Looking at Ajax in action
Conducting Ajax Live Searches
Using Ajax chat
Dragging and dropping with Ajax
Using Ajax-enabled shopping carts
Welcome to the Ajax Bible! This is the home of all things Ajax. Ajax is the new technology that’s blazing through the Internet, igniting Web sites everywhere. The Ajax revolution has come, and it’s changing the Internet. In fact, Ajax is the basis of what’s being called Web 2.0, the next version of the World Wide Web.
So what’s it all about? The central idea is making Web applications look and feel just like desktop applications. For example, take a look at Figure 1.1, where you see the familiar Google search page. Enter a term to search for, such as “Ajax,” and click the Google Search button.
Figure 1.1: Google searches for matches to the term you enter.
The screen flashes as it’s updated with new data, and the matches that Google found to your search term appear, as you see in Figure 1.2.
Figure 1.2: Google displays the matches it finds.
That works OK, but that’s not the Ajax way of doing things. Using Ajax, you can work behind the scenes, connecting to the server to get data without causing a page refresh in the browser. For example, take a look at the Google Suggest page at www.google.com/webhp?complete=1&hl=en, which is shown in Figure 1.3.
Figure 1.3: The Google Suggest page
As you type, the page in the browser actually connects to the Google server and looks up matches to the partial search term you entered. For example, type “aj,” and you’ll see a drop-down list box appear, as in Figure 1.4, with matches found by Google as you’re typing.
Figure 1.4: Google Suggest looks for matches as you type.
Behind the scenes, using Ajax techniques, the Web page connects to Google Suggest and searches for matches to your search term as you’re entering it. It then displays a drop-down list box of the matches it’s found to your search term, letting you select from those matches-all without a page refresh. That’s the crucial point: no page refresh was necessary. In the old days, when you wanted to send data to the server, you had to click a button, such as the Google Search button. Then you had to wait as the screen flickered and was refreshed. Now, a Web page can send data to the server without creating a page refresh at all, as you see in this example, where your search term was sent to the server automatically and the server sent back data to be displayed in the drop-down list.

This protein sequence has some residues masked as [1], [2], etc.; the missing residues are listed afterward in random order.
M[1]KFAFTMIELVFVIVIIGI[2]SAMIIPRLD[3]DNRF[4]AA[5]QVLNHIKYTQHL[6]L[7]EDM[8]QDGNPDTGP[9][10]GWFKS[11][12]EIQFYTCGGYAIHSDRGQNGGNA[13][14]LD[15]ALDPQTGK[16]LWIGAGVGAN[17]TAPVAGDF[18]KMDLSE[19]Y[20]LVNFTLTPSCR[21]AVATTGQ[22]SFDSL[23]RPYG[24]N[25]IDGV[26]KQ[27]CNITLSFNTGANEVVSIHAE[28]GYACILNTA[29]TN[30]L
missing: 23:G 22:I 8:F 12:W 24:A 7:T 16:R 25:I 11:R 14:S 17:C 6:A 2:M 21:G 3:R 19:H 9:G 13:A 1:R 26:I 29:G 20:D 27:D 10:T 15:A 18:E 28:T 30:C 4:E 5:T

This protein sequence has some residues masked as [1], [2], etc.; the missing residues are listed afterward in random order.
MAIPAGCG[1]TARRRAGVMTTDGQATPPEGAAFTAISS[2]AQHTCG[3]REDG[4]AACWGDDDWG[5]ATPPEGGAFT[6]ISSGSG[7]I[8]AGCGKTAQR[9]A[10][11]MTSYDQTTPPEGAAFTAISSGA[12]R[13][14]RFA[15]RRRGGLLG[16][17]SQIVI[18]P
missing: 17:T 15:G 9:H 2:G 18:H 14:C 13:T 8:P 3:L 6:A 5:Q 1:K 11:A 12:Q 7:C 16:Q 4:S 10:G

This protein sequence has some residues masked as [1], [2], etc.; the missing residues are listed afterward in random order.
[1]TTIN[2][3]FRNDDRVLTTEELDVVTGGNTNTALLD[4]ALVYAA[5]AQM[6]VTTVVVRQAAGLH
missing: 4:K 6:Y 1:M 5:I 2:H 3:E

No longer do you need to perform a page refresh when you send data to the server, or when you receive data from the server. Instead, Web pages can now act much more like desktop applications, sending data to the server and receiving data back, all behind the scenes.
This conversion of Web applications, making them feel more like desktop applications, is what’s meant by Web 2.0. How would you like it if your word processor flashed every time you typed a new character, and the entire document was displayed over again, with the cursor reset to the beginning of the document? Not a very attractive thought. Using Ajax, you can create online word processors that are practically indistinguishable from the desktop version-no flash, no flicker, no resetting the cursor location when you type. Just a smooth word-processing experience, just like the desktop version of the same application.
You can see why Ajax is causing a revolution in Web applications: now it’s possible to create online applications that look and feel just like their desktop counterparts.
This chapter gets you started. You’ll get an overview of the meaning of the term Ajax, and then a survey of how Ajax is used today. That survey is a very important part of this book because Ajax is turning up in more and more places-sometimes unexpectedly-and if you are familiar with the uses of Ajax, you’ll know where you can use it in your own Web applications.